“Wicked problems”: there is no RIGHT answer

directionRecently, we’ve been talking with a variety of individuals and groups who are trying to trying to develop a workable solution to a complex change management problem based on a canine health issue.  This is not a “simple” problem that can be readily defined with an associated “best” or “right” answer.

It is a classic example of a “wicked” problem that need lots of stakeholder engagement, where there is much complexity, with lots of inter-dependencies and there’s no right answer. There’s simply no single, right approach or solution.  Treating a wicked problem as if it is a simple one is doomed to fail!

When you are trying to solve Wicked Problems, you face a range of barriers which are both cultural and technical. People “in the problem” are likely to have conflicting objectives and there may be hidden agendas that don’t surface readily. Equally, people may not have the technical capability to solve the problem, either through a lack of knowledge of relevant tools, or lack of skill in applying them in a what will inevitably be a culturally challenging environment.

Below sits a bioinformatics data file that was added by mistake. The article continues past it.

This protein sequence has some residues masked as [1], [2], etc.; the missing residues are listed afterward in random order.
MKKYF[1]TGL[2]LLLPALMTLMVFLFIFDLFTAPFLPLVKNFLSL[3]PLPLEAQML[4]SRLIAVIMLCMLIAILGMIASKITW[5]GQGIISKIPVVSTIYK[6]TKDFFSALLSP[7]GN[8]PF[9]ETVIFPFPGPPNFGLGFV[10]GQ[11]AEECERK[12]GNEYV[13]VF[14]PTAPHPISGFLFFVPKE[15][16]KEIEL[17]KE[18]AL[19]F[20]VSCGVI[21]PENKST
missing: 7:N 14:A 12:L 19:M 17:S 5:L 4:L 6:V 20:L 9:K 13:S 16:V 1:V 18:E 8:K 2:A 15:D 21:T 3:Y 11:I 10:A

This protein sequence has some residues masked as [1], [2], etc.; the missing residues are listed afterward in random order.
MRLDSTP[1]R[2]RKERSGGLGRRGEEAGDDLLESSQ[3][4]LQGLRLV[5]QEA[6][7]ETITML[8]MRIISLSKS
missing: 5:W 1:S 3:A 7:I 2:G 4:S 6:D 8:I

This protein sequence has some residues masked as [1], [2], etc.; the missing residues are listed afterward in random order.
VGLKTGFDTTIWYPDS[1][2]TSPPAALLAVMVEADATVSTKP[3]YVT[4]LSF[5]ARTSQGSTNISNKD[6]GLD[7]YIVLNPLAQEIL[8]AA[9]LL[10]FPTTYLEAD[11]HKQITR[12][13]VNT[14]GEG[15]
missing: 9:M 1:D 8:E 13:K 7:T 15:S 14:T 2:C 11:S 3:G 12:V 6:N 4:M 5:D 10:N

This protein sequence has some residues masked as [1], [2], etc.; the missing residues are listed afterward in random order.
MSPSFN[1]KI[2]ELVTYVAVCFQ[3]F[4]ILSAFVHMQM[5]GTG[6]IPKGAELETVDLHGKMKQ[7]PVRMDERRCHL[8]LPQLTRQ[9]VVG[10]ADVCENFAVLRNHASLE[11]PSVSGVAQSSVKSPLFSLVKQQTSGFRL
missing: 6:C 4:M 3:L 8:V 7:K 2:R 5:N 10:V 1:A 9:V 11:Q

There are some pretty clear lessons to be learned from thinking about the type of problem you face before you launch into trying to solve it.

Firstly, you have to decide how simple or wicked your problem is. The number of stakeholders who want to get involved and their degree of consensus should give you a clue. If it’s a problem that’s been around for a long time, it’s probably not going to be simple to solve, is it?

Secondly, it’s no use being a “one trick pony”; only the simplest of problems are amenable to being solved using basic or single problem solving tools. Be very wary of people (academics, researchers, consultants) who claim to have have a methodology or a research project that will “give you the answer”. Anything complex will require excellent facilitation skills and access to a range of data, information and possible problem solving tools which need to be applied intelligently, at the right time, with the right people.

Thirdly, you may need to accept (and get stakeholders to accept) that, for some problems, there will be no right answer. It will be uncomfortable for some people to live with that level of ambiguity, but unless you can, problem solving will probably be a very painful and slow process.

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